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Som. Here in my scabbard, meditating that Shall dye your white rose in a bloody red.

Plan. Meantime your cheeks do counterfeit our roses;

For pale they look with fear, as witnessing

The truth on our side

Som.
No, Plantagenet,
'Tis not for fear but anger that thy cheeks
Blush for pure shame to counterfeit our roses,
And yet thy tongue will not confess thy error.

Plan. Hath not thy rose a canker, Somerset ?
Som. Hath not thy rose a thorn, Plantagenet ?
Plan. Ay, sharp and piercing, to maintain his
truth;

Whiles thy consuming canker eats his falsehood.
Som. Well, I'll find friends to wear my bleed-
ing roses,

That shall maintain what I have said is true,
Where false Plantagenet dare not be seen.

Plan. Now, by this maiden blossom in my hand,

I scorn thee and thy fashion, peevish boy.

Suf. Turn not thy scorns this way, Plantagenet.

Plan. Proud Pole, I will, and scorn both him and thee.

Suf. I'll turn my part thereof into thy throat.
Som. Away, away, good William de la Pole !
We grace the yeoman by conversing with him.
War. Now, by God's will, thou wrong'st him,
Somerset ;

His grandfather was Lionel Duke of Clarence,
Third son to the third Edward King of England:
Spring crestless yeomen from so deep a root?

83. grandfather; see the note on Richard Plantagenet above.

60

70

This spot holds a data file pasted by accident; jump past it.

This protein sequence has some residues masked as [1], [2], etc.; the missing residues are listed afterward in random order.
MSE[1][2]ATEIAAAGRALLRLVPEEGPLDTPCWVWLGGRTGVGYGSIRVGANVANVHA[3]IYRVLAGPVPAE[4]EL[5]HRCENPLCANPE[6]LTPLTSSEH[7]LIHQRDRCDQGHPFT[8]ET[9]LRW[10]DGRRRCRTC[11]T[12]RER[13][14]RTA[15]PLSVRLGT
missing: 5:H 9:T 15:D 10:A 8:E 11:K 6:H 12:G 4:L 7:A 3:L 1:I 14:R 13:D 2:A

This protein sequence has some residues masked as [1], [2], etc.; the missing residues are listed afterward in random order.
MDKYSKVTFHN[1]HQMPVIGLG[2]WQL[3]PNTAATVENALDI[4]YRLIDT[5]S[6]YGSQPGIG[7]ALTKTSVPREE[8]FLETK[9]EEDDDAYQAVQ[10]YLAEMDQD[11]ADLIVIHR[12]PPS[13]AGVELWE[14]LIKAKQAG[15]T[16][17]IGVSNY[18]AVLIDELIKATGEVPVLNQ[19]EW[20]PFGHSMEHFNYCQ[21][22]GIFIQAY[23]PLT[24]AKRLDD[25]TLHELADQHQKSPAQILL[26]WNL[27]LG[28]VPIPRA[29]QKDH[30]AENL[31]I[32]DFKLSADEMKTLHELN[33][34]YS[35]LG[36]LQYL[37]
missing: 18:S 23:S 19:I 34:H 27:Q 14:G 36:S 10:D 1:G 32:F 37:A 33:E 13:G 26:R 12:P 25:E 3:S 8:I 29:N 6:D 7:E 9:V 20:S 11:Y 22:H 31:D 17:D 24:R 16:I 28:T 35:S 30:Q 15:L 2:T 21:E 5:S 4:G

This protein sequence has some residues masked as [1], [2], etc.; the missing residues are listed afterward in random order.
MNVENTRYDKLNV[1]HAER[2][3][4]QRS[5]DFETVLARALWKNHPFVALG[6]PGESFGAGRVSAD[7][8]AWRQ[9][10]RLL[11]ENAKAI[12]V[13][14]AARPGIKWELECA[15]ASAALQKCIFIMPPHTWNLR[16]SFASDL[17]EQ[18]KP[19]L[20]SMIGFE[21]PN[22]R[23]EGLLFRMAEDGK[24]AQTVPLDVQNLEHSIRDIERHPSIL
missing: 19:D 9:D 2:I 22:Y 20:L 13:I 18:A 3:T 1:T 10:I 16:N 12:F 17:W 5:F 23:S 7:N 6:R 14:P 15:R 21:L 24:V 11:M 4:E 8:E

80

85. crestless, not dignified with coat-armour, not noble.

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Plan. He bears him on the place's privilege, Or durst not, for his craven heart, say thus.

Som. By him that made me, I'll maintain my words

On any plot of ground in Christendom.
Was not thy father, Richard Earl of Cambridge,
For treason executed in our late king's days?
And, by his treason, stand'st not thou attainted,
Corrupted, and exempt from ancient gentry?
His trespass yet lives guilty in thy blood;
And, till thou be restored, thou art a yeoman.
Plan. My father was attached, not attainted,
Condemn'd to die for treason, but no traitor;
And that I'll prove on better men than Somerset,
Were growing time once ripen'd to my will.
For your partaker Pole and you yourself,
I'll note you in my book of memory,
To scourge you for this apprehension :
Look to it well and say you are well warn'd.

Som. Ah, thou shalt find us ready for thee
still;

And know us by these colours for thy foes,
For these my friends in spite of thee shall wear.
Plan. And, by my soul, this pale and angry

rose,

As cognizance of my blood-drinking hate,

Will I for ever and my faction wear,

Until it wither with me to my grave

Or flourish to the height of my degree.

Suf. Go forward and be choked with thy am

bition !

And so farewell until I meet thee next.

91. executed; this should probably be execute,' as proposed by Steevens.

93. exempt, excluded.

96. attached, not attainted,

[Exit.

arrested, not convicted.

90

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100. partaker, confederate. 102. apprehension, concep tion (i.e. of my father and me). 108. cognisance, badge.

Som. Have with thee, Pole. Farewell, am

bitious Richard.

[Exit.

Plan. How I am braved and must perforce endure it!

War. This blot that they object against your house Shall be wiped out in the next parliament

Call'd for the truce of Winchester and Gloucester;
And if thou be not then created York,
I will not live to be accounted Warwick.
Meantime, in signal of my love to thee,
Against proud Somerset and William Pole,
Will I upon thy party wear this rose:
And here I prophesy: this brawl to-day,
Grown to this faction in the Temple-garden,
Shall send between the red rose and the white
A thousand souls to death and deadly night.